Childhood histoplasmosis in Colombia: Clinical and laboratory observations of 45 patients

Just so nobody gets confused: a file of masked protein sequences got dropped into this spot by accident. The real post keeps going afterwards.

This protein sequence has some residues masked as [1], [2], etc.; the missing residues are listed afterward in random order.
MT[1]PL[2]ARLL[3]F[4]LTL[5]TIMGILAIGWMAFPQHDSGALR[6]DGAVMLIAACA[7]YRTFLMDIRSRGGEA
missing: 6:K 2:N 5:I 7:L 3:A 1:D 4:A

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Histoplasmosis is an important mycosis in the Americas; and in children with no immune system abnormalities, histoplasmosis is typically a self-limited process. In contrast, in children with immune problems, disease manifestations are frequently more severe and include dissemination. From 1984 to 2010, a retrospective study of paediatric patients who had been diagnosed with histoplasmosis was performed. A total of 45 pediatric cases of histoplasmosis were identified. The most important risk factor was malnutrition (37%), followed by environmental exposure (33%). The patients exhibited pulmonary infiltrates (83%), fever (76%), cough, constitutional symptoms (38%), headache (35%), and lymph node hypertrophy (33%). Concerning the clinical forms, 64% of the patients presented with the progressive disseminated form that frequently affected the central nervous system (48%). Diagnostic laboratory tests indicated that the cultures were positive for 80% of the patients, the agar gel immunodiffusion was reactive in 95%, the M band of the precipitate was more commonly observed (81%), and the complement fixation tests were reactive in 88% of the patients. The timely diagnosis of histoplasmosis is important, and for this reason, it is hoped that the results of this study will lead pediatricians toward a better understanding of this mycosis in children.

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